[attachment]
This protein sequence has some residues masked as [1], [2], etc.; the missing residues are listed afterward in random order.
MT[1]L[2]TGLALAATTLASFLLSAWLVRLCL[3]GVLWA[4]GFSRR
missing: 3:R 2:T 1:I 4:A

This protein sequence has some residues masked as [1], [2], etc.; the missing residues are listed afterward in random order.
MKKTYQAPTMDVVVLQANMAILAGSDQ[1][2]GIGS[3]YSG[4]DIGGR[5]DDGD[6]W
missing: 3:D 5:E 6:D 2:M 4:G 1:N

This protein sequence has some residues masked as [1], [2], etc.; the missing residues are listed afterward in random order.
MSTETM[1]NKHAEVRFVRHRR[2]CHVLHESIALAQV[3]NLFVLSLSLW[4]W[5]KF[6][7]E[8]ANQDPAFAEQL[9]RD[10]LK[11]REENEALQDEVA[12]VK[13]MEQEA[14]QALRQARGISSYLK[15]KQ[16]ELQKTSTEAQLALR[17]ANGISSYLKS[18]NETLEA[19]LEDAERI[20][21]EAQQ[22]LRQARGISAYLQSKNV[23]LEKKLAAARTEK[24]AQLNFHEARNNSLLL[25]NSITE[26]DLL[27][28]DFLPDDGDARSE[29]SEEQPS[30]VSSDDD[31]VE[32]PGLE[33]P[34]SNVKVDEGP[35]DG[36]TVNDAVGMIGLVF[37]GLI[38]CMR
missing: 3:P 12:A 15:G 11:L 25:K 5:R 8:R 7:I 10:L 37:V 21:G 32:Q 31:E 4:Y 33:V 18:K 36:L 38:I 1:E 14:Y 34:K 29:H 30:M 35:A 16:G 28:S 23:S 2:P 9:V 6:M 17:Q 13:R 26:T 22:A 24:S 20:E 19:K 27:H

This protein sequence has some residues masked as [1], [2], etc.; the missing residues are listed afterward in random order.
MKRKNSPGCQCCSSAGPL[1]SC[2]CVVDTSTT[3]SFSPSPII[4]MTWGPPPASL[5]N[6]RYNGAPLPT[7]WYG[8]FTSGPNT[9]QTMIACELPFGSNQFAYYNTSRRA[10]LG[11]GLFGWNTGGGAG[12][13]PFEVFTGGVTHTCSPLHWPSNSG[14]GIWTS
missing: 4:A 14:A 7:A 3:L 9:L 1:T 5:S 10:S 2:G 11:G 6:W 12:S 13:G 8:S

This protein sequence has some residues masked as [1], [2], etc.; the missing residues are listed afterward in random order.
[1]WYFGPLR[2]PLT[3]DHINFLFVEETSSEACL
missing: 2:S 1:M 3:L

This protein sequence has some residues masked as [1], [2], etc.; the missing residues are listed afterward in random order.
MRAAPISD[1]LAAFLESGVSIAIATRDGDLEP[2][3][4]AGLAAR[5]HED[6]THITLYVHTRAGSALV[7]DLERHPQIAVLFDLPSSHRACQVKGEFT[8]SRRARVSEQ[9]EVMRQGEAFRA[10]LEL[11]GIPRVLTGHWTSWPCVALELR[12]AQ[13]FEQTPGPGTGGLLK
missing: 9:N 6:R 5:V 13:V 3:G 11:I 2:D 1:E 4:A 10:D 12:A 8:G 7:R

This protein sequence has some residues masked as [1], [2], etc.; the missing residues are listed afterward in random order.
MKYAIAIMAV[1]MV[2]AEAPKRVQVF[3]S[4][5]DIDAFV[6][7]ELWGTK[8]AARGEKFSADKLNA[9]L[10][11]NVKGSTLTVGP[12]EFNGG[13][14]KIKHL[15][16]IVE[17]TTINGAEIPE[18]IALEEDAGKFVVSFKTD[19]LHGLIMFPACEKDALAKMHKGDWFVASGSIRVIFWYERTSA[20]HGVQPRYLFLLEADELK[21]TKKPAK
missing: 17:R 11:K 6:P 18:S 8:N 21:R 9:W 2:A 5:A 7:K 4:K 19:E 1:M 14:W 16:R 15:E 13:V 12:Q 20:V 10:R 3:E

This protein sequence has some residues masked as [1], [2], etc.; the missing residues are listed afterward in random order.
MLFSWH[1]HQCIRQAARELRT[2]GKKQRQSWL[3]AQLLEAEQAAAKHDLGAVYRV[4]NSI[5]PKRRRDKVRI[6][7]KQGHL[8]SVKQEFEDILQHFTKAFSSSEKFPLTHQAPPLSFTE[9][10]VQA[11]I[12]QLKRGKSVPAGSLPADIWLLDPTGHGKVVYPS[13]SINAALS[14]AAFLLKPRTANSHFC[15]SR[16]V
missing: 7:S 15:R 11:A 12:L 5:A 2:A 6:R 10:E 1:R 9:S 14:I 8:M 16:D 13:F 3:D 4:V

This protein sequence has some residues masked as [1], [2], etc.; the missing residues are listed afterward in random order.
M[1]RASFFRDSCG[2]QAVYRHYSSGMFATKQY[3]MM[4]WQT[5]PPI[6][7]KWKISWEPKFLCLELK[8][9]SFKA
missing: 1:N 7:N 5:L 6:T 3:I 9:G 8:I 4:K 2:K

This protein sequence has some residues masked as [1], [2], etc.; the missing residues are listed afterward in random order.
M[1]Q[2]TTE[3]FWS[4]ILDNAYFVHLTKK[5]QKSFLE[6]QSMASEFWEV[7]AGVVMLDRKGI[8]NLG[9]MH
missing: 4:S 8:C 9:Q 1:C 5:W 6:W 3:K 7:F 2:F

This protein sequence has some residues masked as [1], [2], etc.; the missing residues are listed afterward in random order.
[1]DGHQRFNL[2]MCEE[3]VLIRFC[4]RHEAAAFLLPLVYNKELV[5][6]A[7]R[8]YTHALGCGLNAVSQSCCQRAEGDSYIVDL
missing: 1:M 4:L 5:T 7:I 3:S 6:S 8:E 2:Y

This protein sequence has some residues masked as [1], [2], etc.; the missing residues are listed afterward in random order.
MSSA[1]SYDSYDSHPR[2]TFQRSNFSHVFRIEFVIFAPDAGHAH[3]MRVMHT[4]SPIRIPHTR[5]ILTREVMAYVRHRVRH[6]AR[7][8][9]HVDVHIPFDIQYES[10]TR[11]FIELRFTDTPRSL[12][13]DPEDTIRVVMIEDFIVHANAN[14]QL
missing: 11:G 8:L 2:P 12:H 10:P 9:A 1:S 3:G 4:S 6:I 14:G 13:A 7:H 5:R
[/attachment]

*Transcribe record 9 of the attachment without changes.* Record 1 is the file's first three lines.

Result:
This protein sequence has some residues masked as [1], [2], etc.; the missing residues are listed afterward in random order.
M[1]RASFFRDSCG[2]QAVYRHYSSGMFATKQY[3]MM[4]WQT[5]PPI[6][7]KWKISWEPKFLCLELK[8][9]SFKA
missing: 1:N 7:N 5:L 6:T 3:I 9:G 8:I 4:K 2:K